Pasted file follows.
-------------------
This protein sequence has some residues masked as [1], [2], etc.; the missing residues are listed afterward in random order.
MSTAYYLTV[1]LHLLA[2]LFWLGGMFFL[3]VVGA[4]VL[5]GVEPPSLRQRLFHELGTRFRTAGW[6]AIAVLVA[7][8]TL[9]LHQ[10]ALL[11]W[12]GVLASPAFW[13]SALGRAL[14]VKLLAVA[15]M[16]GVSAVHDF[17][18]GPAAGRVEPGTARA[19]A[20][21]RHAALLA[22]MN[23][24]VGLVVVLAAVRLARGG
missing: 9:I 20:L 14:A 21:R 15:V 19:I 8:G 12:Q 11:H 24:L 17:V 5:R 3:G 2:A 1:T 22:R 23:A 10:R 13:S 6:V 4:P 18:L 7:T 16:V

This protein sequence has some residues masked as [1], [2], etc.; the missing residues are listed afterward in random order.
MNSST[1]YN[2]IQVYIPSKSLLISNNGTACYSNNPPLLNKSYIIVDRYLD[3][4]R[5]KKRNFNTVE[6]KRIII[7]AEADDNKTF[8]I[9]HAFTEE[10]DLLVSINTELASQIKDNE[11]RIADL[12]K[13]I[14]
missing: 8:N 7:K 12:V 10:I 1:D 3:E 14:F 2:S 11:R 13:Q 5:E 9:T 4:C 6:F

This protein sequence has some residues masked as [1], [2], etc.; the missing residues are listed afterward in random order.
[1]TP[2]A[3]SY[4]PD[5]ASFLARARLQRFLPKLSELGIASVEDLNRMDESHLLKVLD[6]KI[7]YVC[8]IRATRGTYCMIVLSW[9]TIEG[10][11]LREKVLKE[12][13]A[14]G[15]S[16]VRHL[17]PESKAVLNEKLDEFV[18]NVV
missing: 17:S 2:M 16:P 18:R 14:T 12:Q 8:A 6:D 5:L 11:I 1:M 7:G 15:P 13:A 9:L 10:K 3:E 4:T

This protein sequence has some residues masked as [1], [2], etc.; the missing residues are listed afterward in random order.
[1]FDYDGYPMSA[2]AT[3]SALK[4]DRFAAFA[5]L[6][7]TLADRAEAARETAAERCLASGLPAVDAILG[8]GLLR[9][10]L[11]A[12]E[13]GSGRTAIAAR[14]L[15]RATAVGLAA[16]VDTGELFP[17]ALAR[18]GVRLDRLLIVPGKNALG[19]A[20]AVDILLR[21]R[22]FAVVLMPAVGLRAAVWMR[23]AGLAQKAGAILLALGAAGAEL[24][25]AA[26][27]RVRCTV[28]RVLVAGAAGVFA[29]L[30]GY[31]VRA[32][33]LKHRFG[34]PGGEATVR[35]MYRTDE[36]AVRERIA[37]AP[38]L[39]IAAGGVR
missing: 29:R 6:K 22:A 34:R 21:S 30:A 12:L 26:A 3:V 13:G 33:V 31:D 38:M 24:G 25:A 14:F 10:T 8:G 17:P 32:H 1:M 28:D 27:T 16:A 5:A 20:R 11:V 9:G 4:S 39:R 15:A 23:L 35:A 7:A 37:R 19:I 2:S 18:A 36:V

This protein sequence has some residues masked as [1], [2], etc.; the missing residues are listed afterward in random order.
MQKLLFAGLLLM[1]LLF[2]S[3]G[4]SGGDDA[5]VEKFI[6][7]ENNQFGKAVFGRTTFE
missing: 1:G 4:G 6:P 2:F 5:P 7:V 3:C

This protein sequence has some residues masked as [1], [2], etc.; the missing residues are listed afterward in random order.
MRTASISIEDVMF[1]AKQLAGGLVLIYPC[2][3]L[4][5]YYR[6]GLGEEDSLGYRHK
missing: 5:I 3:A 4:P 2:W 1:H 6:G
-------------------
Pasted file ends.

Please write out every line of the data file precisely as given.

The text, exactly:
This protein sequence has some residues masked as [1], [2], etc.; the missing residues are listed afterward in random order.
MSTAYYLTV[1]LHLLA[2]LFWLGGMFFL[3]VVGA[4]VL[5]GVEPPSLRQRLFHELGTRFRTAGW[6]AIAVLVA[7][8]TL[9]LHQ[10]ALL[11]W[12]GVLASPAFW[13]SALGRAL[14]VKLLAVA[15]M[16]GVSAVHDF[17][18]GPAAGRVEPGTARA[19]A[20][21]RHAALLA[22]MN[23][24]VGLVVVLAAVRLARGG
missing: 9:I 20:L 14:A 21:R 15:V 19:I 8:G 12:Q 11:H 24:L 17:V 5:R 3:G 2:A 1:T 22:R 23:A 10:R 13:S 6:V 4:P 18:L 7:T 16:V

This protein sequence has some residues masked as [1], [2], etc.; the missing residues are listed afterward in random order.
MNSST[1]YN[2]IQVYIPSKSLLISNNGTACYSNNPPLLNKSYIIVDRYLD[3][4]R[5]KKRNFNTVE[6]KRIII[7]AEADDNKTF[8]I[9]HAFTEE[10]DLLVSINTELASQIKDNE[11]RIADL[12]K[13]I[14]
missing: 8:N 7:K 12:V 10:I 1:D 3:E 14:F 2:S 11:R 13:Q 5:E 9:T 4:C 6:F

This protein sequence has some residues masked as [1], [2], etc.; the missing residues are listed afterward in random order.
[1]TP[2]A[3]SY[4]PD[5]ASFLARARLQRFLPKLSELGIASVEDLNRMDESHLLKVLD[6]KI[7]YVC[8]IRATRGTYCMIVLSW[9]TIEG[10][11]LREKVLKE[12][13]A[14]G[15]S[16]VRHL[17]PESKAVLNEKLDEFV[18]NVV
missing: 17:S 2:M 16:P 18:R 14:T 12:Q 8:A 6:D 5:L 11:I 1:M 7:G 15:P 13:A 9:L 10:K 3:E 4:T

This protein sequence has some residues masked as [1], [2], etc.; the missing residues are listed afterward in random order.
[1]FDYDGYPMSA[2]AT[3]SALK[4]DRFAAFA[5]L[6][7]TLADRAEAARETAAERCLASGLPAVDAILG[8]GLLR[9][10]L[11]A[12]E[13]GSGRTAIAAR[14]L[15]RATAVGLAA[16]VDTGELFP[17]ALAR[18]GVRLDRLLIVPGKNALG[19]A[20]AVDILLR[21]R[22]FAVVLMPAVGLRAAVWMR[23]AGLAQKAGAILLALGAAGAEL[24][25]AA[26][27]RVRCTV[28]RVLVAGAAGVFA[29]L[30]GY[31]VRA[32][33]LKHRFG[34]PGGEATVR[35]MYRTDE[36]AVRERIA[37]AP[38]L[39]IAAGGVR
missing: 29:R 6:K 22:A 34:R 21:S 30:A 12:L 26:A 3:V 13:G 33:V 31:D 38:M 24:G 25:A 14:F 10:T 8:G 17:P 32:H 1:M 28:D 27:T 16:A 5:A 20:R 11:V 9:G 4:S 39:R 15:A 23:L 35:A 7:A 37:R 19:I 2:S 18:A 36:V

This protein sequence has some residues masked as [1], [2], etc.; the missing residues are listed afterward in random order.
MQKLLFAGLLLM[1]LLF[2]S[3]G[4]SGGDDA[5]VEKFI[6][7]ENNQFGKAVFGRTTFE
missing: 1:G 4:G 6:P 2:F 5:P 7:V 3:C

This protein sequence has some residues masked as [1], [2], etc.; the missing residues are listed afterward in random order.
MRTASISIEDVMF[1]AKQLAGGLVLIYPC[2][3]L[4][5]YYR[6]GLGEEDSLGYRHK
missing: 5:I 3:A 4:P 2:W 1:H 6:G